Friday, October 10, 2008

Priscilla's Pies


There we were, a small group of New England Literary scholars, packed tight in a Dodge Caravan, with all the essential tools of transcendentalist tourist-explorateurs: Sarah Orne Jewett novels (at least one copy per person of Country of the Pointed Firs) favorite poetry collections, plenty of pens, journals full of pages (some full of words, some waiting to be filled), headlamps (for optimum reading time, and investigating) and 1 novelty item each: a cowboy hat for Iris, pulp fiction for Dana, a Maine mug for Torrey, striped lobster apron for Jessie, and 3 squirt guns...and a sand castle bucket...and a a badminton set... for me. These items had been recently acquired on a sidetrip to Maine's everything store, Renny's, in an attempt to experience some of the local flavor.

We had just hit a low point in the drive, after everyone had shared their respective tales of tragic romances, star-crossed lovers, or the (at least) equally tragic, lack-thereof. We turned to Mrs. Todd and Cap'n Jameson for solace, but were rather in need of something to lift our spirits.

When, there, on the side of Rte. 1, just out of Bucksport, we spotted an omen which indicated an easing of our woes... 'PIES,' the sign read, "Homemade, Strawberry, Raspberry, Blueberry, Blackberry, Pecan..." and the clincher... "OPEN". I made a sharp right turn into the driveway, simultaneously asking if the rest of our voyageurs were game..."YES! was of course the resounding answer."

The fortuitous omen

We emerged from the van, pens, journals, polaroid camera in hand, but it was unclear where said homemade pies could be acquired. There was a house with an 'hours' sign, though, so I marched up to the door and knocked.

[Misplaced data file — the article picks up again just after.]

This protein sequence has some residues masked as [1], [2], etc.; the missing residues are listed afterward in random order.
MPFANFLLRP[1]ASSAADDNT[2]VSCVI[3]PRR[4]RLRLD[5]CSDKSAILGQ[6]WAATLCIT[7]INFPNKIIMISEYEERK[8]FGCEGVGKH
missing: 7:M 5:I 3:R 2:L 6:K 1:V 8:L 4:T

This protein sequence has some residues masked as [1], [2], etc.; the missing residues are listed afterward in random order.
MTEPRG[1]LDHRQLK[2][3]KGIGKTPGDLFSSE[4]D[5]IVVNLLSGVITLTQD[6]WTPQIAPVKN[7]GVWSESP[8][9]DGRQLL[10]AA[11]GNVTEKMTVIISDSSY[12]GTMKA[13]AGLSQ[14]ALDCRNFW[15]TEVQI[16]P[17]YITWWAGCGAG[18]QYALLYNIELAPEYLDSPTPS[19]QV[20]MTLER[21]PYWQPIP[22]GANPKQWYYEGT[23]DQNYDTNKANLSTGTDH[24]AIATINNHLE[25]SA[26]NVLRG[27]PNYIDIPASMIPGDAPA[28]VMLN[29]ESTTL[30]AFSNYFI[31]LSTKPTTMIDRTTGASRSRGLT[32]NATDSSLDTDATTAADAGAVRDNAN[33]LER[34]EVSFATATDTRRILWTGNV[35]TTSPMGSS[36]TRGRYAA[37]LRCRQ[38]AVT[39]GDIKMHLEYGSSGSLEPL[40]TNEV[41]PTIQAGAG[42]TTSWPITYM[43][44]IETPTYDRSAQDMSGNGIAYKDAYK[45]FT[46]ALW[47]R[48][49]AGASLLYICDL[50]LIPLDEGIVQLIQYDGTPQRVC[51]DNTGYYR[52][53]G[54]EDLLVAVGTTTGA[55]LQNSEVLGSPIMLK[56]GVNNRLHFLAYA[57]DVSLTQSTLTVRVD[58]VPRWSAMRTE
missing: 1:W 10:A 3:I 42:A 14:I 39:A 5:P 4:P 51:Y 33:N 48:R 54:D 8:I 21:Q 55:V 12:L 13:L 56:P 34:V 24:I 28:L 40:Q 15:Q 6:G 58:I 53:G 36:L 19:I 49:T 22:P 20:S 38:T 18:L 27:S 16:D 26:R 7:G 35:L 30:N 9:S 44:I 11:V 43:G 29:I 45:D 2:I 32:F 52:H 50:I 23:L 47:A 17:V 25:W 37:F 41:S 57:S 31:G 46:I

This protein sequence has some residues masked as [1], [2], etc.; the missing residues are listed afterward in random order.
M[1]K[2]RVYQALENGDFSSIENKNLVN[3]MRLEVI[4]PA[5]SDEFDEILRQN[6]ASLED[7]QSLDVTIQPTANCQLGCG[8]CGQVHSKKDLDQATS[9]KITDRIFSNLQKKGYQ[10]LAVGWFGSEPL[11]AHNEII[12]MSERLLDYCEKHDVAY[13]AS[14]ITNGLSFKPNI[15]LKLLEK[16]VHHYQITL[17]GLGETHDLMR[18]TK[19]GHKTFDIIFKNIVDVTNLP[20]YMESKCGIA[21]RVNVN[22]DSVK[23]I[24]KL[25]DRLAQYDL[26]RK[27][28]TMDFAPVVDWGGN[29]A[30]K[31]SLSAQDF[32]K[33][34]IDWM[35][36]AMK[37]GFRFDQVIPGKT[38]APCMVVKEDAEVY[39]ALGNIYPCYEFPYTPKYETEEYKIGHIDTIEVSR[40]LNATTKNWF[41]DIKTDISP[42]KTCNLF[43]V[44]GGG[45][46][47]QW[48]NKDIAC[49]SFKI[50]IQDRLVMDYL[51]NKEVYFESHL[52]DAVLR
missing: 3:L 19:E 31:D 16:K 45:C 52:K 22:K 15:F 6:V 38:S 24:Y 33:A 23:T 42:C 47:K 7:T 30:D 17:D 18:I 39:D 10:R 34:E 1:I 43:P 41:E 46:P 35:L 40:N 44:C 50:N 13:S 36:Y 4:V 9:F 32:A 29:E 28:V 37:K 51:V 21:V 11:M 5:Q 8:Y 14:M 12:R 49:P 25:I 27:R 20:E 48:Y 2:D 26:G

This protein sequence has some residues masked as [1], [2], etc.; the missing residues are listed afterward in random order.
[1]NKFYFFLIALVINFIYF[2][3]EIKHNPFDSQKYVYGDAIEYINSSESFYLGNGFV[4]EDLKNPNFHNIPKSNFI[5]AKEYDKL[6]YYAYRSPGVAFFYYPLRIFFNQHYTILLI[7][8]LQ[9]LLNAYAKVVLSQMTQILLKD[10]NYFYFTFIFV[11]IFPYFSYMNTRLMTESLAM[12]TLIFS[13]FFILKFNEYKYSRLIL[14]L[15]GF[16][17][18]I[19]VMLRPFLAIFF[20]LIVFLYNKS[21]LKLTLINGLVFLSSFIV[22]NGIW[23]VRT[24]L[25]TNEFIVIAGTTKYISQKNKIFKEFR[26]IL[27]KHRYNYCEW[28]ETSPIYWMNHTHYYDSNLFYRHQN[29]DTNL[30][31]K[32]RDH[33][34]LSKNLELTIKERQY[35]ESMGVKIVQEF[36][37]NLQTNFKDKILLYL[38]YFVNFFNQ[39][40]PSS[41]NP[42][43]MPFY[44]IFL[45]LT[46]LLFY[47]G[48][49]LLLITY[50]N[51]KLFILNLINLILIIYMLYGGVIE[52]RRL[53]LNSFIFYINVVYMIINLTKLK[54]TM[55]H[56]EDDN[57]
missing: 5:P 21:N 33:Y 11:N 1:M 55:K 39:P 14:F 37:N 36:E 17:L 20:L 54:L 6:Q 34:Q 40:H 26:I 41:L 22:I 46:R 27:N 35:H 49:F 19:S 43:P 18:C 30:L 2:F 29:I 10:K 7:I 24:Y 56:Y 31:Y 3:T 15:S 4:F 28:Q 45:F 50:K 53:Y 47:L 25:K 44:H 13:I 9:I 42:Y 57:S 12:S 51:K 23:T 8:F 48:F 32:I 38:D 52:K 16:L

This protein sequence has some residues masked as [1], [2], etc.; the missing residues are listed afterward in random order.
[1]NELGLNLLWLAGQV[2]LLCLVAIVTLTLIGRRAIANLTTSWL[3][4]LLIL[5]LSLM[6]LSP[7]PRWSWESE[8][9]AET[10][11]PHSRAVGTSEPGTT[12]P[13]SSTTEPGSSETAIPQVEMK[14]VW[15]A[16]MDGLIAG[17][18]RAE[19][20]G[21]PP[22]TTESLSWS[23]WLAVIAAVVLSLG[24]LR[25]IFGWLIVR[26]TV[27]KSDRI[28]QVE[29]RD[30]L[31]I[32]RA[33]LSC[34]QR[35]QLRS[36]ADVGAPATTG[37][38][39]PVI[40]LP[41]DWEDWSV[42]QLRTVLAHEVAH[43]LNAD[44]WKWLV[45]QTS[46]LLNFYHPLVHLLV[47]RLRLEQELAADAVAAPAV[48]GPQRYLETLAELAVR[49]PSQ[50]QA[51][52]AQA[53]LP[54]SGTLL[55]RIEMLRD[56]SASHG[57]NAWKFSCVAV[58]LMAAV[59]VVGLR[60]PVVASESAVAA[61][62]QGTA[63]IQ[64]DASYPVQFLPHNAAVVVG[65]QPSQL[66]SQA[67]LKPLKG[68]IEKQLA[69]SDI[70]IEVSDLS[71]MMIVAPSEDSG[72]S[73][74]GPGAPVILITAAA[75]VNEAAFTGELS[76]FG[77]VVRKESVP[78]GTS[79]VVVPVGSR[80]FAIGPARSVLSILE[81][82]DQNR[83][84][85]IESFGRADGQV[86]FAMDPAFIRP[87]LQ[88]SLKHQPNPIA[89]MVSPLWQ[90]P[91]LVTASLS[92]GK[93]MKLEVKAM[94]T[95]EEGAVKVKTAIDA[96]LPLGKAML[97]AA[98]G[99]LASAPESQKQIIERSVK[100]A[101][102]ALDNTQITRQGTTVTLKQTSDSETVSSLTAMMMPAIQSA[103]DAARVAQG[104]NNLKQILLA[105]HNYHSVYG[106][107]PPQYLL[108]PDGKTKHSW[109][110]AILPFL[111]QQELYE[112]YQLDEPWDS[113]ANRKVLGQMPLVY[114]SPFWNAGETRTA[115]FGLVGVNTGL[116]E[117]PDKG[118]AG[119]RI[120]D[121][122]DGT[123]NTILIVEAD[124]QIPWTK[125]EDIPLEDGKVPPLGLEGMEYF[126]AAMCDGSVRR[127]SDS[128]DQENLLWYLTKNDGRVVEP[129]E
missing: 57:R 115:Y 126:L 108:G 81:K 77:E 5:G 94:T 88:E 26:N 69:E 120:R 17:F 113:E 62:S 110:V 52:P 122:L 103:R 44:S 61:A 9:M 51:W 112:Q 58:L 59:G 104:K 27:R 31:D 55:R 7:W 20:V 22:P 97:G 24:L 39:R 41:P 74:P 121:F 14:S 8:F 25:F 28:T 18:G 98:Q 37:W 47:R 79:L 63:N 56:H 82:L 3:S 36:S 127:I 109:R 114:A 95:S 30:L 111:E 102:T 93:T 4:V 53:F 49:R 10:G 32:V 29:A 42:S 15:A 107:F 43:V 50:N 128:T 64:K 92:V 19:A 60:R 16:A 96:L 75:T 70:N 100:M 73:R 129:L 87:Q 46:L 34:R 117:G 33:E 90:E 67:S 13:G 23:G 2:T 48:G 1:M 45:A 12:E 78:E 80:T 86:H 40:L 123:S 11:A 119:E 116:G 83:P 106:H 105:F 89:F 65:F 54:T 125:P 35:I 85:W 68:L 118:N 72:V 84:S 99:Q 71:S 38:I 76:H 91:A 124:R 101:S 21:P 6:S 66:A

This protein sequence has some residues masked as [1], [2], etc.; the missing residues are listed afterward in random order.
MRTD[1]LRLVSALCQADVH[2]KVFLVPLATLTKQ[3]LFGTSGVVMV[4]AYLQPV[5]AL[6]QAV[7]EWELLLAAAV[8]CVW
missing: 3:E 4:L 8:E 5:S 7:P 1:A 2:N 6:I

No answer.

I opened the door and tried a timid "hello?" in I walked, posse behind me, through a sunroom until we arrived at the threshold of what appeared to be a kitchen. There we spotted 3 pies on a rack....and a tall and solid older man (we were later to learn his name was Stanley) standing before them, eating fried clams.

Before any business dealings, he shoved his lunch plate in my face, making me try a fried clam, "Evah had clahms befah?" he asked. I then noticed that he was wearing an oversized sweatshirt with a large deer depicted in American flag print, reading "America's Favorite Pastime." I said I wasn't sure if I'd ever tried them or not, which certainly struck him as out of the ordinary.

"Ah you from away?" We said yes, that we were from Michigan. "Michigan! whatcha doin' aht here fah?" he responded.

"Well, we're reading New England Literature..."

"Lit-ra-cha? What is it, pohnography ah somethin'? Gotta come aht here and read it in the woods?" We told him that no, though Thoreau could perhaps benefit from some saucier passages, it was indeed not X-rated. We claimed that we wanted to immerse ourselves in the places we were reading about. "Whatcha gotta do that fah? I thought lit-ra-cha was supposed to transport ya to where ya s'pposed ta be." Uh...oh...yeah...with that, he had us cornered with a hit to NELP's jugular.

We suddenly realized our urgency to set off on our way toward the cliffs of Acadia, and got down to business. We opted for a raspberry pie, which we learned, was made by his wife Priscilla, who had been baking for at least 55 years. She was unfortunately not at home. We scampered out the door, thanking him for the pie and fried clam, grabbed a business card on the way out, took some polaroids by the pie sign and were off.

Team of pie-loving lit-ra-cha scholars: Jessie, Dana, Iris & Torrey

Pie-eating in a mini-van full of literary equipment and sans the proper-pie eating tools proved difficult, so we dug in, literally, by the handful. Singing and eating and sullying our faces all the way to Mt. Desert (Dessert?) Island.

Moving Pie Enjoyment Zone

Delicious pies, Priscilla.

1 comment:

Anonymous said...

Warm memories. Warm, flaky, golden brown memories.

Whoops, got some memory on yer face there, Jessie.

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